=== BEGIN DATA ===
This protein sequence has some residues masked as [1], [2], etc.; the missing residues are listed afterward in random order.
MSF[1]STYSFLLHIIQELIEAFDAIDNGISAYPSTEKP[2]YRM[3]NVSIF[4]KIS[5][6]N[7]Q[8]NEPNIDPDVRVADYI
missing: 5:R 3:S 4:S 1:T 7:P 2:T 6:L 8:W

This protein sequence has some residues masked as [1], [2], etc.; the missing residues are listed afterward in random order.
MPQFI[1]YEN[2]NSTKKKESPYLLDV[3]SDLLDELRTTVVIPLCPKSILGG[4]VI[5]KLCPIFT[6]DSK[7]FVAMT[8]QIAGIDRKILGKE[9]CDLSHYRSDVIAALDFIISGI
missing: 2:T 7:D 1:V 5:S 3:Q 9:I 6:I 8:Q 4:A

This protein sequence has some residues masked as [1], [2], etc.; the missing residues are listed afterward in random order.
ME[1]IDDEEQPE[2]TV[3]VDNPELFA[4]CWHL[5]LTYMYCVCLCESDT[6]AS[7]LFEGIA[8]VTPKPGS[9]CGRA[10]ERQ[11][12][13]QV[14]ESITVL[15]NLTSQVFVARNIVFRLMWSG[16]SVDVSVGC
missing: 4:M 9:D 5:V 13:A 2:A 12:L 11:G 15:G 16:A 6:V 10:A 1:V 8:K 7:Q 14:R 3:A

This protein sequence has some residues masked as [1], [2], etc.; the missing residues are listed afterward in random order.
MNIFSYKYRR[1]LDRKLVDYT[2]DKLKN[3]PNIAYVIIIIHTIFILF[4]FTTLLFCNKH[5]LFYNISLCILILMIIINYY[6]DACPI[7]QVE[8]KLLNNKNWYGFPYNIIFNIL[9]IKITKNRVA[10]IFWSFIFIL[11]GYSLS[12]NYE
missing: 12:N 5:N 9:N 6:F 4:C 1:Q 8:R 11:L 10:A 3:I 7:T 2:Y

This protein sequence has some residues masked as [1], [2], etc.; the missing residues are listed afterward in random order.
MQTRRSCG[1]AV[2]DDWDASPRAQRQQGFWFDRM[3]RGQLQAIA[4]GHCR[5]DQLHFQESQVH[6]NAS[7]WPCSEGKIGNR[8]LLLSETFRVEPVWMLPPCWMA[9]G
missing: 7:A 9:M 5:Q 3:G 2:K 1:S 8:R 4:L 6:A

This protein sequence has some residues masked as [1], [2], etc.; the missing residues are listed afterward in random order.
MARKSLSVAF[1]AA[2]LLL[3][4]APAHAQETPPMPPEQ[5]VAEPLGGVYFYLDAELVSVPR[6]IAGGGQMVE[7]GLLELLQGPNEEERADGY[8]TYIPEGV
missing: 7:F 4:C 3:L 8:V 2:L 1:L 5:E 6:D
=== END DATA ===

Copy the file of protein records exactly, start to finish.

This protein sequence has some residues masked as [1], [2], etc.; the missing residues are listed afterward in random order.
MSF[1]STYSFLLHIIQELIEAFDAIDNGISAYPSTEKP[2]YRM[3]NVSIF[4]KIS[5][6]N[7]Q[8]NEPNIDPDVRVADYI
missing: 5:R 3:S 4:S 1:T 7:P 2:T 6:L 8:W

This protein sequence has some residues masked as [1], [2], etc.; the missing residues are listed afterward in random order.
MPQFI[1]YEN[2]NSTKKKESPYLLDV[3]SDLLDELRTTVVIPLCPKSILGG[4]VI[5]KLCPIFT[6]DSK[7]FVAMT[8]QIAGIDRKILGKE[9]CDLSHYRSDVIAALDFIISGI
missing: 2:T 7:D 1:V 5:S 3:Q 9:I 6:I 8:Q 4:A

This protein sequence has some residues masked as [1], [2], etc.; the missing residues are listed afterward in random order.
ME[1]IDDEEQPE[2]TV[3]VDNPELFA[4]CWHL[5]LTYMYCVCLCESDT[6]AS[7]LFEGIA[8]VTPKPGS[9]CGRA[10]ERQ[11][12][13]QV[14]ESITVL[15]NLTSQVFVARNIVFRLMWSG[16]SVDVSVGC
missing: 4:M 9:D 5:V 13:A 2:A 12:L 11:G 15:G 16:A 6:V 10:A 1:V 8:K 7:Q 14:R 3:A

This protein sequence has some residues masked as [1], [2], etc.; the missing residues are listed afterward in random order.
MNIFSYKYRR[1]LDRKLVDYT[2]DKLKN[3]PNIAYVIIIIHTIFILF[4]FTTLLFCNKH[5]LFYNISLCILILMIIINYY[6]DACPI[7]QVE[8]KLLNNKNWYGFPYNIIFNIL[9]IKITKNRVA[10]IFWSFIFIL[11]GYSLS[12]NYE
missing: 12:N 5:N 9:N 6:F 4:C 1:Q 8:R 11:L 10:A 3:I 7:T 2:Y

This protein sequence has some residues masked as [1], [2], etc.; the missing residues are listed afterward in random order.
MQTRRSCG[1]AV[2]DDWDASPRAQRQQGFWFDRM[3]RGQLQAIA[4]GHCR[5]DQLHFQESQVH[6]NAS[7]WPCSEGKIGNR[8]LLLSETFRVEPVWMLPPCWMA[9]G
missing: 7:A 9:M 5:Q 3:G 2:K 1:S 8:R 4:L 6:A

This protein sequence has some residues masked as [1], [2], etc.; the missing residues are listed afterward in random order.
MARKSLSVAF[1]AA[2]LLL[3][4]APAHAQETPPMPPEQ[5]VAEPLGGVYFYLDAELVSVPR[6]IAGGGQMVE[7]GLLELLQGPNEEERADGY[8]TYIPEGV
missing: 7:F 4:C 3:L 8:V 2:L 1:L 5:E 6:D